Rose bengal is a water-soluble xanthene dye that is currently used in ophthalmology for the diagnosis of dry eyes. Although the dye is also a potential photosensitizer for photodynamic therapy of tumors, owing to insufficient lipophilicity and tumor accumulation, the clinical application of rose bengal in photodynamic therapy has been hampered. Liposomal encapsulation was seen as a promising approach to overcome these disadvantages, to which end, the spectral properties of the dye in the presence of materials for liposome preparation were studied. The presence of phospholipid influenced the spectral properties of the dye, probably due to the establishment of an equilibrium between monomeric and dimeric forms of the dye, since the photophysical properties of rose bengal depend strongly on its environment. The liposomal encapsulation of the dye generates stronger emission than the free form of the colorant; increased lipid:dye ratio further enhances this emission.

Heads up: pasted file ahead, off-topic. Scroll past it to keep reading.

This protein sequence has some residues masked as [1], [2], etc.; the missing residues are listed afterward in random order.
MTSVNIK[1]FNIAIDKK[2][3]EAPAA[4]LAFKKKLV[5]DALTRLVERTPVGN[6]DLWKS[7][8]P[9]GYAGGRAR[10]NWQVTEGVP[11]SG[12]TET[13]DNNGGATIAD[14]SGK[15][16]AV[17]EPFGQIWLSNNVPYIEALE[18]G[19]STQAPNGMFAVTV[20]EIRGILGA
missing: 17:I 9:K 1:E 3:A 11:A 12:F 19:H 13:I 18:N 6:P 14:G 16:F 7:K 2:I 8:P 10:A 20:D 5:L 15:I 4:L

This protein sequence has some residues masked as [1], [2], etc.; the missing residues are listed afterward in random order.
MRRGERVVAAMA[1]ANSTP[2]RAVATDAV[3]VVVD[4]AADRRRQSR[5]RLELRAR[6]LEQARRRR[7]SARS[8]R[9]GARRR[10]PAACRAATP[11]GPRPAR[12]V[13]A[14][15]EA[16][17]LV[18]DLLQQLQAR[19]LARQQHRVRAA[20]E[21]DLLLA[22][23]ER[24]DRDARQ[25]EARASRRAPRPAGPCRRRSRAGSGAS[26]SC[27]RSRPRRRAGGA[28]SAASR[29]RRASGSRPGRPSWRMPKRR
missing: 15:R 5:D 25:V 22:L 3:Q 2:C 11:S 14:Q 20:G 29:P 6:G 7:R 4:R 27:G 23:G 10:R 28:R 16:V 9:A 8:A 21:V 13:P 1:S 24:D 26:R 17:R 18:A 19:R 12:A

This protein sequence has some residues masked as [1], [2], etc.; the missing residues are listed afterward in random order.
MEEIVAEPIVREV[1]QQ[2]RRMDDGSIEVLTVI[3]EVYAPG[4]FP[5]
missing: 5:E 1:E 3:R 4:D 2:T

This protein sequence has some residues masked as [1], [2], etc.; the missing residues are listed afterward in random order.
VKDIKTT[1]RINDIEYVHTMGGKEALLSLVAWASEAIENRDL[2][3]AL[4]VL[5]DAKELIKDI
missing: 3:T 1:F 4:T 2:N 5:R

ASJC Scopus subject areas
- Chemical Engineering(all)
- Process Chemistry and Technology
Chang, C. C., Yang, Y. T., Yang, J. C., Wu, H. D., & Tsai, T. (2008). Absorption and emission spectral shifts of rose bengal associated with DMPC liposomes. Dyes and Pigments, 79(2), 170-175. https://doi.org/10.1016/j.dyepig.2008.02.003